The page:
(iii) Insufficient treatment of crystal effect. The model we have used is fragmentbased and nonperiodic, so the effects of a (nearly) infinite crystal field are not correctly modelled. We tested the effect of not modelling the crystal field properly by introducing point charges representing atomic charges and atomic dipoles on all atoms of all molecules with any one atom within 8 Å of our sixwater cluster. Atomic charges and dipoles were calculated selfconsistently from the symmetryunique atoms in the central moiety using Hirshfeld's method, and the charges were updated selfconsistently during the selfconsistent field procedure used to solve the constrained restricted Hartree–Fock equations (Jayatilaka & Dittrich, 2008; Wieduwilt et al., 2021).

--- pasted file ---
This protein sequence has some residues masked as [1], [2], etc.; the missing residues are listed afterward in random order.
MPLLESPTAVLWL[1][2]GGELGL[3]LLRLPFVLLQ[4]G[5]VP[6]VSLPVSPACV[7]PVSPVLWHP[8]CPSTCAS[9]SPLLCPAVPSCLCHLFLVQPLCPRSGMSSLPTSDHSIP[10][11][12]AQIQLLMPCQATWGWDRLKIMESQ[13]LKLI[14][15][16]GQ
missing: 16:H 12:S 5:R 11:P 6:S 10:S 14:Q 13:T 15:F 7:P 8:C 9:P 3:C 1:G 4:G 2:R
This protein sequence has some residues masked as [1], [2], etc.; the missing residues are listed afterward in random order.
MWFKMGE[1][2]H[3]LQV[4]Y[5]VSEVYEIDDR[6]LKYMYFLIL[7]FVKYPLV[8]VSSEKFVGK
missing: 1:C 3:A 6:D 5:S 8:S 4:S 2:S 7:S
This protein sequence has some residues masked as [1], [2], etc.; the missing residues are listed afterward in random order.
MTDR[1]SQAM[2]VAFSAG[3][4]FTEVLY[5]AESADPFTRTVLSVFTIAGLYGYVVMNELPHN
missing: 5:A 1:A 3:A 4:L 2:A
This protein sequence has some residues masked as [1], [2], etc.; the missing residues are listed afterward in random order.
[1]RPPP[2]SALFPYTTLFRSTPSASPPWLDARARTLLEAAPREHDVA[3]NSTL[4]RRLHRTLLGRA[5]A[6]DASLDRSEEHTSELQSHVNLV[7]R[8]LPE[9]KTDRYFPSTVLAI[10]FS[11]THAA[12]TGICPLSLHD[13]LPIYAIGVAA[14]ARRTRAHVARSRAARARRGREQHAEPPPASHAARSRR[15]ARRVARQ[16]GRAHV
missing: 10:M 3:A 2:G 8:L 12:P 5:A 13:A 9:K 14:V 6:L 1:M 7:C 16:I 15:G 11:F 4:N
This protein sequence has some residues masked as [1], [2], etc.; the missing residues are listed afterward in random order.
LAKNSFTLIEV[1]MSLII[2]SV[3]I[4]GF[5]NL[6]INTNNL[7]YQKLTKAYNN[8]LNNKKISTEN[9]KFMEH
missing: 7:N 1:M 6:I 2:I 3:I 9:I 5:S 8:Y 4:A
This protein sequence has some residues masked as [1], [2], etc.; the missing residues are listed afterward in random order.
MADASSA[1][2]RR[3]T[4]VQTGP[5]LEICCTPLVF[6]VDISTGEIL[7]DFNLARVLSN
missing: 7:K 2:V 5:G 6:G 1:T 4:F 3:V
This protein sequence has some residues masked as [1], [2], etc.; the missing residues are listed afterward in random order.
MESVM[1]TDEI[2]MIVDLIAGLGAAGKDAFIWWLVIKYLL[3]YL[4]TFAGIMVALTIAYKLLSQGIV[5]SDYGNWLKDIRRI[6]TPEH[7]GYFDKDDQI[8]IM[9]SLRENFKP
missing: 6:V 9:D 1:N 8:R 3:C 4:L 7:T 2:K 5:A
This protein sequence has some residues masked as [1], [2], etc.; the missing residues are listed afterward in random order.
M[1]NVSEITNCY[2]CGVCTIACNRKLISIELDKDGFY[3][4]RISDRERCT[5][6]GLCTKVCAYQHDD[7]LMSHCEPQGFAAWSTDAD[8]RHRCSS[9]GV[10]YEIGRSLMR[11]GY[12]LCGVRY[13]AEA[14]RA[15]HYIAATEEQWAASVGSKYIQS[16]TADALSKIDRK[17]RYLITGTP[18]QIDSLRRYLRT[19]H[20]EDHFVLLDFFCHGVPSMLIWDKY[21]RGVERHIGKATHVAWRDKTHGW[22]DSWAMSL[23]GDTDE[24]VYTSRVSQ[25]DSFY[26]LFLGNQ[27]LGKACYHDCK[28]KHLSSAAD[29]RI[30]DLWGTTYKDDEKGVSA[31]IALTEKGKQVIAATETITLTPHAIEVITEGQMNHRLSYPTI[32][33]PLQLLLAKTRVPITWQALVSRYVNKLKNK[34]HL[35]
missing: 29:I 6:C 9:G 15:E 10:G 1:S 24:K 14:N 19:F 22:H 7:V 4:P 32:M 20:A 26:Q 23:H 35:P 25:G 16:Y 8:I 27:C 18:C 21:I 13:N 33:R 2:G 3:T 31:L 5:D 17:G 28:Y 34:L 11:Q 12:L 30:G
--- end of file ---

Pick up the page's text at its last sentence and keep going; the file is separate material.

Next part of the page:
The change in the electron density due to the addition of these point charges (at the consensus HAR geometry) is shown in Fig. 11(a). A similar figure using charges which were not selfconsistently updated was indistinguishable from this figure, and is not presented. We observe that the change in the electron RHF wavefunction is nonnegligible: there are three contoursworth of a dipolarlike depletion in electron density on the O atom in the hydrogen bonded water molecule, a feature which seems to be more perpendicular to the plane of the water molecule since it is not seen in other water molecules which are more in the plot plane. There are a further three contoursworth of an increase in electron density on the hydroxyl O atom toward the hydrogenbonded H atom, and a similar sharper feature behind it. These features are located in the core or inner valence region, so they would require relatively higher resolution data to discern. Nevertheless, this indicates that there are indeed effects not properly modelled, without cluster charges, even with six water molecules surrounding the oxalic acid moiety. Features on the H atoms on the outer water molecules are understandable since they are close to the point charges representing the missing closest molecules, but the electron density on these molecules is not used to calculate the structure factors. Nevertheless, it seems that the point charges around these water molecules (representing oxalic acid molecules) are sufficient to affect the closest hydrogen bonded water molecule, and also the O atom of the hydroxyl group in the central oxalic acid moiety via a throughbond effect.